I’ve been reconsidering a lot of fairy tales lately, thinking how else they might have gone, wondering what might have happened in a different world. I am like the Beast I am currently writing in this way, always looking for a different way to see the same stories. In fact, many of the stories I’ve been rethinking have been because he was telling the tale, or was thinking about it anyway.
The following is another of his stories, along with a snippet of the conversation he and Isabel have after he tells it.
Once upon a time, there was a young tradesman who lived in the foothills of the mountains, a foolish man who believed he should be given all that he wanted, no matter the cost to others. One night in the tavern, when ale had loosened the tongues of the men, he heard the story of a beautiful young woman who lived in the mountains. In the daylight in the forest, it was said, she lived as a wolf. But when she wanted to, she could shed her wolf skin and become human, the most gorgeous woman imaginable, lithe and lovely, russet hair swirling around her the same shade as the wolf, golden eyes like the beast.
The stories went on as the ale flowed. “I saw her once, staring at me, just as close to me as you are,” declared one man.
“She came to me as a wolf,” said another. “Knocked me down and stood over me like she wanted to chew me up.”
“Then how come you’re not dead?” someone asked, and at the speaker’s stuttered reply, drunken laughter swept through the room. The young man listened quietly as an idea began to form in his mind.
He would find the woman and take her to wife.
So he began to lay his trap. He’d heard that the woman was curious, drawn by light and the unknown. He built up a bonfire and laid out foods that would be unfamiliar and strange to one who had lived in the forest. Then he stood in the shadows and waited.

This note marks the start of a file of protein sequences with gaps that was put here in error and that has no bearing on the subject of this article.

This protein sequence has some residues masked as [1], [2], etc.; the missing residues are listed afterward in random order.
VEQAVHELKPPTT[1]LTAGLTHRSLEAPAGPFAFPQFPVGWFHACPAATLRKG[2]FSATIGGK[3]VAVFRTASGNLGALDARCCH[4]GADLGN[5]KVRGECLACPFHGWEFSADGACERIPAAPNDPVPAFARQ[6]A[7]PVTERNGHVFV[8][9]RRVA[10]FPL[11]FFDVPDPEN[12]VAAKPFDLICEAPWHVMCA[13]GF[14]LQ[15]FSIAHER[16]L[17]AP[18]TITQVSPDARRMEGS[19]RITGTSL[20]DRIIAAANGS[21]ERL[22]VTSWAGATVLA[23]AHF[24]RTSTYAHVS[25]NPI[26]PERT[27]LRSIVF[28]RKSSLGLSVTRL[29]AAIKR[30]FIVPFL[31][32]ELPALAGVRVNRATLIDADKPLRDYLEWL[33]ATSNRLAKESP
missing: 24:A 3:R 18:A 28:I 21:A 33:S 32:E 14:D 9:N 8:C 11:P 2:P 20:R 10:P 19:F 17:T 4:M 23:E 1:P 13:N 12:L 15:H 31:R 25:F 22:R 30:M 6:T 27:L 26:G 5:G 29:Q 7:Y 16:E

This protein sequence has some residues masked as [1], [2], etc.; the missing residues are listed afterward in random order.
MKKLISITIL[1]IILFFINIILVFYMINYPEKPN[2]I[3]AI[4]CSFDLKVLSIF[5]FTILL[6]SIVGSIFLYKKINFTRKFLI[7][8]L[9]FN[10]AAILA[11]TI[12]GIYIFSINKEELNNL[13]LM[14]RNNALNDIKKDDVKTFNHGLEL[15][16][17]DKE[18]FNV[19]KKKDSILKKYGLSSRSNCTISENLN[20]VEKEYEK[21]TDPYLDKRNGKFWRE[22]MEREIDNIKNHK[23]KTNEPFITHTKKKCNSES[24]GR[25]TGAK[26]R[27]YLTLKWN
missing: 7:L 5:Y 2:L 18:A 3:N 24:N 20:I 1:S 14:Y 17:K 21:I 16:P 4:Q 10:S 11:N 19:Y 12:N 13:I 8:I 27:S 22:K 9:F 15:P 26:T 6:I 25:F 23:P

Soon enough she came, a great red wolf with eyes a shade too human. She paced back and forth, just beyond the fire’s light, tempted but wary. The scent of the food covered the scent of the man. Finally, when it seemed she would draw away, she glanced around in a furtive manner that was certainly not the way of a beast. Then she dropped her wolfskin and walked forward.
The man sucked in his breath as the firelight fell on her. A wolf’s ears would have caught the sound, but she was all human now. She moved with the grace of a wild animal, but she was drawn to the fire as the wild would never be.
Faster than flame, he ran to where she had discarded her skin. He snatched it up and fled to hide it. When finally she had exhausted her curiosity, she went to find that her wolfskin was gone.
She howled in grief and fear, the human in her too weak to think of what to do. Here was the first secret of the wolfwoman: she was bound to her wolfskin, and to lose that connection would cause her anguish.
And thus, when she learned who held that skin, she was bound to him as well. At first she thought to find it, steal it back from him, but he had hid it too cleverly. In time, when she realized what he wanted from her, she determined that she would give it, so that she could stay close to her wolfskin. One day he would make a mistake. One day she would find that wolfskin, and on that day she would take it up and strike, her claws tearing into flesh, the satisfying crunch of broken bone beneath her jaw.
But she would have to bide her time.